2. Hanuman Laxman Aroskar vs Union of India (Mopa Airport case) 

In 2015, GoG received Environmental Clearance (EC) from the Union ministry of environment towards the development of a second international airport in Mopa, Goa, as the existing Dabolim airport in Goa was saturated. In 2017, the EC was first challenged before the National Green Tribunal by Hanuman Laxman Aroskar and the Federation of Rainbow Warriors, which was upheld by the Tribunal in 2018. The petitioners then appealed to the Supreme Court against the Tribunal’s order. On March 29, 2019, the Supreme Court suspended the EC, thereby the construction of Mopa Airport, and ordered the Expert Appraisal Committee (EAC) to revisit the environmental concerns that were highlighted by the apex court.

The report concludes that the delay in the construction of the Mopa Airport and the suspension of EC was avoidable had GoG made all relevant and necessary disclosures in Form-1 as provided in Environmental Impact Assessment (EIA) Notification, 2006. Thus, it is imperative to fix accountability of agencies/officials involved in the EIA process. An accountable, transparent and effective governance structure would reduce such avoidable litigations.

During the EC appraisal process and judicial challenge, the EAC and NGT failed to discover the concealment of facts by GoG. The shortcomings/loopholes in the appraisal process had a cascading effect on the outcome, including wastage of time, resources and capital. Thus, EIA Notification 2006 must be implemented in letter and spirit and loopholes should be plugged.

“Similarly, it is important to review the role of EAC to ensure their ability to critically appraise environmental facets of the projects, while NGT must engage a critical review of merits. Projects such as the Mopa Airport involve numerous stakeholders and high capital with a potential of adverse economic impact. Thus, it is essential to record and address stakeholders’ concerns, if any, on the project in a time bound manner. Most importantly, SC must institutionalise a screening mechanism to prioritise listing of cases with economic significance to ensure expedited adjudication and pre-empt avoidable delays and economic losses, as in the Mopa airport case,” the report said.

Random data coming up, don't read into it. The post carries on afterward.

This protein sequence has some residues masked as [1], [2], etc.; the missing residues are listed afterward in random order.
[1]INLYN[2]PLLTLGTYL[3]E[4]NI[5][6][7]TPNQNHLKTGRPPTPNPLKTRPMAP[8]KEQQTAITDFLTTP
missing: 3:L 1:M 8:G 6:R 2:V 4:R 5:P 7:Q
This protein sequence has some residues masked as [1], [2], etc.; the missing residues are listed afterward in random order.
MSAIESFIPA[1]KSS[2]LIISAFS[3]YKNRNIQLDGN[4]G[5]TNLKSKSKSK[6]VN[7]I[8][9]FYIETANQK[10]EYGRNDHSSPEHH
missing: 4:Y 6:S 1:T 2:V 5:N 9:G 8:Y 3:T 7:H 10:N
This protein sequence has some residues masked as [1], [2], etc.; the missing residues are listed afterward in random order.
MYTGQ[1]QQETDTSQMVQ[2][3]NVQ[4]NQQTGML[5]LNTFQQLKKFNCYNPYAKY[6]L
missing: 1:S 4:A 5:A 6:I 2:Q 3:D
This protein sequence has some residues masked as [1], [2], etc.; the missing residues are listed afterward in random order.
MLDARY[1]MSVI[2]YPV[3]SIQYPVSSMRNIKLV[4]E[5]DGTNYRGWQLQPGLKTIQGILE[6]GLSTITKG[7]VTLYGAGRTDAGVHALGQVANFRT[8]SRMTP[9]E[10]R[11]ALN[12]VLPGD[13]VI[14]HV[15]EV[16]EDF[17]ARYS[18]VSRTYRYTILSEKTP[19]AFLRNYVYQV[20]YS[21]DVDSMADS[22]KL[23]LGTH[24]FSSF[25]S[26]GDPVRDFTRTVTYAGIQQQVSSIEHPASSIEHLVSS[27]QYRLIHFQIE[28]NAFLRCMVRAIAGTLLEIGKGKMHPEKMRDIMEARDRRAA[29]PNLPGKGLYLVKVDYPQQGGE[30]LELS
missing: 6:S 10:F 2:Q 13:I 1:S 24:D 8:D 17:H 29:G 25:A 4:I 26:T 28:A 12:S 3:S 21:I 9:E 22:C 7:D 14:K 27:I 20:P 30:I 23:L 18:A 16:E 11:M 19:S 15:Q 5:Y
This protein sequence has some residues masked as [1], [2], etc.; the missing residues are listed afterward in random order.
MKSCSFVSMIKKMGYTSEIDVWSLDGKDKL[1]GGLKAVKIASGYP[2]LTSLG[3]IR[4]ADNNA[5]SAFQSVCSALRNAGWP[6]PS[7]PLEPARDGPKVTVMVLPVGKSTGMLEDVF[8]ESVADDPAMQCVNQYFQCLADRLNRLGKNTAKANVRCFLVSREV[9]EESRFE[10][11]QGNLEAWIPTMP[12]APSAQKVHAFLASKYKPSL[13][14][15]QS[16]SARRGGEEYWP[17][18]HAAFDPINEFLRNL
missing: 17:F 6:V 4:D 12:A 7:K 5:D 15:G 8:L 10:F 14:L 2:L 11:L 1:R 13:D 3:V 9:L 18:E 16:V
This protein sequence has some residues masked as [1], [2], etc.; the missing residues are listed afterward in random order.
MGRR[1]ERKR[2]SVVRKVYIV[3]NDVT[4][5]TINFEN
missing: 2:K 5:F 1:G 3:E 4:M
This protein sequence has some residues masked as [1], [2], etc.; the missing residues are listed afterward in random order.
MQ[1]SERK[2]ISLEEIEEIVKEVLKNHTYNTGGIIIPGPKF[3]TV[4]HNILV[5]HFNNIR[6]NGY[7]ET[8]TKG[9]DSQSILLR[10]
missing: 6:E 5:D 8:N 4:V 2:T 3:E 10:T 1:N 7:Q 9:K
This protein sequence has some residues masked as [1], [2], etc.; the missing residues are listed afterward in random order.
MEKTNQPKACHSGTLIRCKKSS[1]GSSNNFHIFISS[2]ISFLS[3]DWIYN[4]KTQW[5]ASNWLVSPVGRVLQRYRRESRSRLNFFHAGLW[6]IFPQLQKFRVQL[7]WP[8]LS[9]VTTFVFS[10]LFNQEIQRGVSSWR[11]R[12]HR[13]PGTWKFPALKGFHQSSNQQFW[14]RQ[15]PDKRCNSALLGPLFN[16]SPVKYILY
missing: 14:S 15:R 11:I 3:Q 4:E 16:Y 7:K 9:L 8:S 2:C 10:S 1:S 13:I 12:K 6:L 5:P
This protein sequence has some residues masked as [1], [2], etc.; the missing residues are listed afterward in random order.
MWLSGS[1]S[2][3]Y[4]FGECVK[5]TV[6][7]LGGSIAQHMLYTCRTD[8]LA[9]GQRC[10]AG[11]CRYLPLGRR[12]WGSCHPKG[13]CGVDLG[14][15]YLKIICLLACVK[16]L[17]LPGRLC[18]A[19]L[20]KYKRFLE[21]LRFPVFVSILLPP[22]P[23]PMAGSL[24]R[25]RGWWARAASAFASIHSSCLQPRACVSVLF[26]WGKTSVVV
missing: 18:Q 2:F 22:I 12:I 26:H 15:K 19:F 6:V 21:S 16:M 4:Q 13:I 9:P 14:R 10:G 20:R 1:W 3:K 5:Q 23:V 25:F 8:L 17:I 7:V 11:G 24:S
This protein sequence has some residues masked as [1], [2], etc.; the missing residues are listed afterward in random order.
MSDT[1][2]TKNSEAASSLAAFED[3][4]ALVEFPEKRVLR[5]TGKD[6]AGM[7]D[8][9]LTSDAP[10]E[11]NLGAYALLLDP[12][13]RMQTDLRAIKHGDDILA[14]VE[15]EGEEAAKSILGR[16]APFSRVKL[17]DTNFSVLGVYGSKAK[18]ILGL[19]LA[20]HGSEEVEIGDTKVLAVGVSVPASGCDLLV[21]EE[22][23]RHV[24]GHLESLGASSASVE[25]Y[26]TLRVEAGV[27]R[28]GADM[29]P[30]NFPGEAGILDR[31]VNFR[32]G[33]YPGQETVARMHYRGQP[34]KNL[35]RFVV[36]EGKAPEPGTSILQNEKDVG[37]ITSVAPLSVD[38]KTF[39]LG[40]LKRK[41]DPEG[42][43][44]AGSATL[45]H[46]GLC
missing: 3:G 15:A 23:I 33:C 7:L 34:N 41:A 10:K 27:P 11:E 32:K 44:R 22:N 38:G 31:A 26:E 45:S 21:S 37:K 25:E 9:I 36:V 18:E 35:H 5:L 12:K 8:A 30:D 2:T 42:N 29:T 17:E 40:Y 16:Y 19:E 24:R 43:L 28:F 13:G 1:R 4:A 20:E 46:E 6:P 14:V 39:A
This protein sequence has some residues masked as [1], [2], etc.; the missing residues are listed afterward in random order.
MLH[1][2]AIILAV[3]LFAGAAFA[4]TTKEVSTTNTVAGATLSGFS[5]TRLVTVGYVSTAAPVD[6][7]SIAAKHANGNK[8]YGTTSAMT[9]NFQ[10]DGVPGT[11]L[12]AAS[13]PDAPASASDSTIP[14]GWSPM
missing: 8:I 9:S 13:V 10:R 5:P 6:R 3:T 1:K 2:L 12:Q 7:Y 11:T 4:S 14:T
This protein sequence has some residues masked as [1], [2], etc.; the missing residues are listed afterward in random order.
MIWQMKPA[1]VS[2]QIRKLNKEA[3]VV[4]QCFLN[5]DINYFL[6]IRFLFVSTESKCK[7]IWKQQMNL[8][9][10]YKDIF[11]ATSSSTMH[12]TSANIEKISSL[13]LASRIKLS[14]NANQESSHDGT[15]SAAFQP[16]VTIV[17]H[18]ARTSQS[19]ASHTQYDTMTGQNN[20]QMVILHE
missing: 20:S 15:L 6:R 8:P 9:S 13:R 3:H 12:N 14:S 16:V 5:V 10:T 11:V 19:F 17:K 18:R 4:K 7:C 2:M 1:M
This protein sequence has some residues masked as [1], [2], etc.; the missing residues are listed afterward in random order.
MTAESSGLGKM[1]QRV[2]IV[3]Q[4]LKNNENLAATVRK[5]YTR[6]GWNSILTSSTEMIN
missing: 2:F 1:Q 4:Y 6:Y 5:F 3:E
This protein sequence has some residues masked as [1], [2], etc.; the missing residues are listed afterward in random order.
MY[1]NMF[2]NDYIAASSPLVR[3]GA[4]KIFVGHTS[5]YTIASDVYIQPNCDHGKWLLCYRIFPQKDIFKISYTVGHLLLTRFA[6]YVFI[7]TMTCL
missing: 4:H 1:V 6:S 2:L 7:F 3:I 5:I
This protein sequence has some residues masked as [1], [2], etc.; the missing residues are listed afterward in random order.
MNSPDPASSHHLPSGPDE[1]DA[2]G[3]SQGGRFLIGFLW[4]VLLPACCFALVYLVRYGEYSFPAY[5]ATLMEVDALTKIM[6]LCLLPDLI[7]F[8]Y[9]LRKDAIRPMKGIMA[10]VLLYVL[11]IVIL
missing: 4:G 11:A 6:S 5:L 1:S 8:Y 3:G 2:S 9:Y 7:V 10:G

3. The Tamil Nadu Pollution Control Board vs Sterlite Industries (I) Ltd (Sterlite Copper Plant case)

Ever since the establishment of the copper plant in 1994, its journey has been dogged by protests, public uproar, regulatory scrutiny, executive actions, and judicial interventions emanating from various claims against the copper plant flouting environmental norms and adversely impacting the health of the local inhabitants. After the biggest protest—which lasted for 100 days—which turned violent in May 2018, the Tamil Nadu Pollution Control Board (TNPCB) and the Tamil Nadu government ordered the permanent closure of the copper plant with immediate effect. 

When the orders were challenged before the National Green Tribunal, in November 2018, the Tribunal ordered the reopening of the copper plant. However, the same was dismissed by the Supreme Court in 2019, stating that the Tribunal had no jurisdiction to entertain appeals against state government’s orders. Consequently, the matter went before the Madras High Court, which in August 2020 confirmed the orders of the TNPCB and Tamil Nadu government.

In December 2020, the Supreme Court  denied any interim relief to Sterlite. However, most recently in May 2021, during the peak of the second wave of the Covid-19 pandemic in India, the copper plant was allowed to reopen for the production of medical oxygen. More recently, a group of fishermen and a few villages have petitioned the state government, requesting to reopen the plant as it was a major source of their income and livelihood.

According to the report: “One of the biggest impacts because of the closure of the Copper Plant was (and continues to be) faced by the workers/employees of the Copper Plant. Various media reports highlighted that the net loss of employment (both direct and indirect) comes to almost 30,000 jobs. Moreover, the closure is estimated to have significantly impacted the incomes of the people who lost their jobs, reducing their monthly incomes by at least 50% while rendering many jobless”.